10. A pyrometer as defined in claim 8 wherein means are provided associated with said object for controlling the temperature thereof, and means coupled to said summing means and to said controlling means for adjusting the temperature thereof until said output signal becomes zero.

11. A pyrometer for measuring the temperature of a nonreflecting, transparent object comprising a reference body, a first detector, means for directing a portion of the energy radiated by said reference body onto said first detector, means for directing another portion of the radiation of said reference body onto said object, a second detector, means for directing the radiation of said reference body transmitted by said object and radiation emitted by said object onto said second detector, mechanism for segregating said transmitted radiation from said emitted radiation comprising interrupting means disposed in the path of the radiation of said reference body between said reference body and said object for periodically interrupting said reference body radiation, a first amplifier channel coupled to said first detector, a second and a third amplier channel coupled to said second detector, said second amplifier channel being responsive to the alternating signal developed by said interrupted and transmitted radiation, said third amplifier channel being responsive to the direct current signal developed by said emitted radiation, means for adjusting independently the gains of said amplifier channels, and summing means for adding the signals of said second and third amplifier channels, whereby the gains of said amplifier channels can be adjusted so that the signal from said first .amplifier channel equals the sum of the signals of said second and Vthird amplifier channel when the temperature of said reference body equals that of said object.

12. A pyrometer as defined in claim 1l wherein an inverter is coupled to said first amplifier channel, and means coupled to said inverter and to said summing meansY for adding the signals of said amplifier channels, whereby the sum of the signals of said amplifier channels i2 is zero when the temperature of said reference body equals that of said object.

13. A pyrometer for measuring the temperature of a partially transparent, partially reflecting object comprising a reference body, a first detector, means for directing a portion of the energy radiated by said reference body onto said first detector, means for directing another portion of the energy radiated by said reference body onto said object, a second detector, means for directing the energy of said reference body refiected by said object onto said second detector, a third detector, means for directing the energy of said reference body transmitted by said object onto said third detector, a first amplifier channel coupled to said first detector, a second amplifier channel coupled to said second detector, a third amplifier channel coupled to one of said second and third detectors, a fourth amplifier channel coupled to said third detector, means for segregating said reflected radiation from said emitted radiation including chopper means interposed into the path of the radiation between said reference body and said object for periodically interrupting said reference body radiation, said second amplifier channel being responsive to the alternating signal developed by said interrupted and reflected radiation, said third amplifier channel being responsive to the direct current signal developed by said emitted radiation, means for adjusting independently the gains of said amplifier channels, and summing means for adding the signals of said second, third, and fourth amplifier channel, whereby the gains of said amplifier channels can be adjusted so that the signal of said first amplifier channel equals the sum of the signals of said second, third and fourth amplifier channel when the temperature of said reference body equals that of said object.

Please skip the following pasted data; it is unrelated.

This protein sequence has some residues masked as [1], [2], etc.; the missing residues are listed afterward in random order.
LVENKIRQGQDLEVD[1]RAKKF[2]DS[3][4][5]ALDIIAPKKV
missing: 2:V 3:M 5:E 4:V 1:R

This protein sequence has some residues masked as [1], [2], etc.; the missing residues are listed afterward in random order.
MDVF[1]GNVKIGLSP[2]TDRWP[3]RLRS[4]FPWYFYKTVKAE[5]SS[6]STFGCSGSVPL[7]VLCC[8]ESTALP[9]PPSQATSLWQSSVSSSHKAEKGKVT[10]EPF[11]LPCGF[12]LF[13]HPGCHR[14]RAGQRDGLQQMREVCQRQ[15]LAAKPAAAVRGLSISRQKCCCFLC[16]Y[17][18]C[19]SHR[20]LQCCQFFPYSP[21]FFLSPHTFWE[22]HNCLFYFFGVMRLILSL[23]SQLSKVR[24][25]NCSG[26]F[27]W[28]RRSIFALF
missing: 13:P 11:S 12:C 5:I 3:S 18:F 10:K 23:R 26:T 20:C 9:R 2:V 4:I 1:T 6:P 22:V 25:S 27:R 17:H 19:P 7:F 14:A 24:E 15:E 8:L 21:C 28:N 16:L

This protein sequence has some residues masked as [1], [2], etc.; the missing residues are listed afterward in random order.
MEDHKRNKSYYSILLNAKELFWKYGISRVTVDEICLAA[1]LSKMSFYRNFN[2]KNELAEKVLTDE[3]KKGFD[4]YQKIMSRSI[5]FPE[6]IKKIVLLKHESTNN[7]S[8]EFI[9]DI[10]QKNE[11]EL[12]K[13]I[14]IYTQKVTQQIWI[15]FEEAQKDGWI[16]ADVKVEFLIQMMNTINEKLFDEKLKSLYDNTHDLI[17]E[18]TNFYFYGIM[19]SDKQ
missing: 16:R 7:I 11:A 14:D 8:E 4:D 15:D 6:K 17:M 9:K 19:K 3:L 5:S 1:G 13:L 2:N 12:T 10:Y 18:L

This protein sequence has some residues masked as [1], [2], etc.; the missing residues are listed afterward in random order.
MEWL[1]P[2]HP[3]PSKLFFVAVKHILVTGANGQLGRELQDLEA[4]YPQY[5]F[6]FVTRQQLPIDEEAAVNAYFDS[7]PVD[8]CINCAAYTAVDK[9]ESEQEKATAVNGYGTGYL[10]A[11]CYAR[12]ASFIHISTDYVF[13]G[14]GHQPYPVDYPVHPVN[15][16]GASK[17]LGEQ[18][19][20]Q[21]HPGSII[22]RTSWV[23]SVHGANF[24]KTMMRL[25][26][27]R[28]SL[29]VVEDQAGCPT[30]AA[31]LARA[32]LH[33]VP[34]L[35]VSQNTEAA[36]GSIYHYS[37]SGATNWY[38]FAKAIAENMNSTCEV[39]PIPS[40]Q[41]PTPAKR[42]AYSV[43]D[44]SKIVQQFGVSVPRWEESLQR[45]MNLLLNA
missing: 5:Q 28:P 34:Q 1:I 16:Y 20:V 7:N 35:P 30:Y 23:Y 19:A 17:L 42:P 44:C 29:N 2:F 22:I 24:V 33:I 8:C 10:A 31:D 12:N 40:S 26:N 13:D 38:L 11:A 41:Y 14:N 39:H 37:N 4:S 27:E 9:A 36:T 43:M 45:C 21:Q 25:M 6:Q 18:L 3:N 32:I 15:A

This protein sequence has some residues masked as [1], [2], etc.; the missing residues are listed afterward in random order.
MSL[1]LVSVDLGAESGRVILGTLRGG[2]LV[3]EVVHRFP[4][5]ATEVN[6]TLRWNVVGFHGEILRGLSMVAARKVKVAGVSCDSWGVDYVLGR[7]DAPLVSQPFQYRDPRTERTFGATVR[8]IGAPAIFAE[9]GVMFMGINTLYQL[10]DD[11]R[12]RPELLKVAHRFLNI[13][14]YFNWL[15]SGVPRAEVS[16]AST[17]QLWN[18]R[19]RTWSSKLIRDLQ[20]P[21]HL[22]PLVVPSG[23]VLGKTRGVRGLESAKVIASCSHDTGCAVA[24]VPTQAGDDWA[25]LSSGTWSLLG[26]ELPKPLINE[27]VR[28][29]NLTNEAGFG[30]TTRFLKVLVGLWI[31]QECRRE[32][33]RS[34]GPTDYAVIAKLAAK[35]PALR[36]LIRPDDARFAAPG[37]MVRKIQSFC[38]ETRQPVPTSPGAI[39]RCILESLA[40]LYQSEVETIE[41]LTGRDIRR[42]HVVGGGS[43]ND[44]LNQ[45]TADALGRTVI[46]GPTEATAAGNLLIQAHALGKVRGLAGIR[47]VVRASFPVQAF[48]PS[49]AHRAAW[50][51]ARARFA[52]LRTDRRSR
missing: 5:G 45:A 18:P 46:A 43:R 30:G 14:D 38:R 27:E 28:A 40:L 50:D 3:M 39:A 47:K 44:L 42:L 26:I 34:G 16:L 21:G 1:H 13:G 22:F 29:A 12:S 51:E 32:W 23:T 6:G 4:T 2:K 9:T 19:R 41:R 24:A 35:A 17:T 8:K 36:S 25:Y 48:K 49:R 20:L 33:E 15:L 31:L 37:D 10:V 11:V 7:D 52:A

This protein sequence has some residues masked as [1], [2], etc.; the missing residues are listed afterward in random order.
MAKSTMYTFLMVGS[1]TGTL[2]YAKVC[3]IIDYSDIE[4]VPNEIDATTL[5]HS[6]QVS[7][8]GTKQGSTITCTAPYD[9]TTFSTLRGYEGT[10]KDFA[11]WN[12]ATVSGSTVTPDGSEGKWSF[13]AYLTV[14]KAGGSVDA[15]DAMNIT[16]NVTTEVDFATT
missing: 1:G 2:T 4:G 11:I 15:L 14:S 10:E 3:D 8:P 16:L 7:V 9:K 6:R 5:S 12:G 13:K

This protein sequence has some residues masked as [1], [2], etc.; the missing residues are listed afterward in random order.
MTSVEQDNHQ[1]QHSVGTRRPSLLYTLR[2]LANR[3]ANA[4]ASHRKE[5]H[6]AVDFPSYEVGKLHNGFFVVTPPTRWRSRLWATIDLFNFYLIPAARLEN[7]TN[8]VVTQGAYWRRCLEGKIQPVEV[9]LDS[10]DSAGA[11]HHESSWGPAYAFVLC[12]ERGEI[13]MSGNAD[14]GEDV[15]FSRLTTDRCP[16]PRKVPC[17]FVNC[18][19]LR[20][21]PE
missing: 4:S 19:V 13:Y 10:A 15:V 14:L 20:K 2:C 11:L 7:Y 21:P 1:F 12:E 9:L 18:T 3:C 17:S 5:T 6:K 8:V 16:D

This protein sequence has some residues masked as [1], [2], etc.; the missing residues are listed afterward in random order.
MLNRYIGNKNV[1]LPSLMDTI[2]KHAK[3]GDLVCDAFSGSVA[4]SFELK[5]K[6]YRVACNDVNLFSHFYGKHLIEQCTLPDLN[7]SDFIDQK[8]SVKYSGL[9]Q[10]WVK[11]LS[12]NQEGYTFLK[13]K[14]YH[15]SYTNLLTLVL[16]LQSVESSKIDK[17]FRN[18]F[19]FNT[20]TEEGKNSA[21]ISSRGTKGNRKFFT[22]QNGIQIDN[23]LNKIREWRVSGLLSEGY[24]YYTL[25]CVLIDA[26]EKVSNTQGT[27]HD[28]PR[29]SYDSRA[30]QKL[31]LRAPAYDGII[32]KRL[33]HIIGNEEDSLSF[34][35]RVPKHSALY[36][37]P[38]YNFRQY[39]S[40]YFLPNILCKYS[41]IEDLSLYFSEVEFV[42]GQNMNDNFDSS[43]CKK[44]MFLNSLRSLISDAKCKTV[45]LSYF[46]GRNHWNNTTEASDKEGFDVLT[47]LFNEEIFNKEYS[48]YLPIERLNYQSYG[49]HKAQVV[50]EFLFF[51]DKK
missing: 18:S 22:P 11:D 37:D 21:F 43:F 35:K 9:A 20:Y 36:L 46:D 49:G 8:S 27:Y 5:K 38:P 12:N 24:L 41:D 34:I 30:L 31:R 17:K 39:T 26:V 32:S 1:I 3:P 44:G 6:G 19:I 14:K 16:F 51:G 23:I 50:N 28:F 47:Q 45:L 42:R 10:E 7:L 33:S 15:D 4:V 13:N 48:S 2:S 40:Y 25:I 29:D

14. A pyrometer as defined in claim 13 wherein means are provided associated with said reference body for measuring the temperature thereof.

15. A pyrometer for measuring the temperature of a partially transparent, partially reflecting object comprising a reference body, a first detector, means for directing a portion of the energy radiated by said reference body onto said first detector, means for directing yanother portion of the energy radiated by said reference body onto said object, a second detector, means for directing the energy of said reference body reflected by said object and the energy emitted by said object onto said second detector, a third detector, means for directing the energy of said reference body transmitted by said object onto said third detector, a first amplier channel coupled to said first detector, a second and a third amplifier channel coupled to said second detector, a four-th amplifier channel coupled to said third detector, means for segregating said reflected radiation from said emitted radiation including chopper means interposed into the path of the radiation between said reference body and said object for periodically interrupting said reference body radiation, said second amplifier channel being responsive to the alternating signal developed by said interrupted and refiected radiation, said third amplifier channel being responsive to the direct current signal developed by said emitted radiation, means for adjusting independently the gains of said amplifier channels, and summing means for adding the signals of said second, third, and fourth amplifier channel, whereby thc gains of said amplifier channels can be adjusted so that the signal of said first amplifier channel equals the sum of the signals of said second, third and fourth amplifier channel when the temperature of said reference body equals that of said object.